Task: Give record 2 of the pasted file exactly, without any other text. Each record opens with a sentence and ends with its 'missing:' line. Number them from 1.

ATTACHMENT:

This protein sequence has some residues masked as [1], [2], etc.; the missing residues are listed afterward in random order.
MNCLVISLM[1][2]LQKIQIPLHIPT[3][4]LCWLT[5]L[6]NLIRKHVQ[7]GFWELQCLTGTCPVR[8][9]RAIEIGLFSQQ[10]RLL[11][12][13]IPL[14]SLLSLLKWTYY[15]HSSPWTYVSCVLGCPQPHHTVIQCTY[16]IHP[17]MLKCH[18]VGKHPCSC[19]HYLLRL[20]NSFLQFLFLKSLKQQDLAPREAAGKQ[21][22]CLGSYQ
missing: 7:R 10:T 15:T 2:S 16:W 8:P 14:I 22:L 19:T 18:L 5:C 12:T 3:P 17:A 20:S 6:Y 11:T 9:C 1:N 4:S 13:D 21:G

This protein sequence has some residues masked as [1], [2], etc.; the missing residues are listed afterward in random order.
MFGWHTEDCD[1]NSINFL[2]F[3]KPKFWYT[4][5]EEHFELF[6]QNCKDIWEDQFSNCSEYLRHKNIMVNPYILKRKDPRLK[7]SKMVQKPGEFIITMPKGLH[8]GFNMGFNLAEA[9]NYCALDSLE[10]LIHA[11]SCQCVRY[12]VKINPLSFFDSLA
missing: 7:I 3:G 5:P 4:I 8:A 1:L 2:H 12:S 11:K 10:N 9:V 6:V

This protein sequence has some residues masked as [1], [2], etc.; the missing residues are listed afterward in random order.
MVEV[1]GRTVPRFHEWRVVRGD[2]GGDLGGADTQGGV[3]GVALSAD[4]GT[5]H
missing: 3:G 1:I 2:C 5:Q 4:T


This protein sequence has some residues masked as [1], [2], etc.; the missing residues are listed afterward in random order.
MFGWHTEDCD[1]NSINFL[2]F[3]KPKFWYT[4][5]EEHFELF[6]QNCKDIWEDQFSNCSEYLRHKNIMVNPYILKRKDPRLK[7]SKMVQKPGEFIITMPKGLH[8]GFNMGFNLAEA[9]NYCALDSLE[10]LIHA[11]SCQCVRY[12]VKINPLSFFDSLA
missing: 7:I 3:G 5:P 4:I 8:A 1:L 2:H 12:S 11:K 10:N 9:V 6:V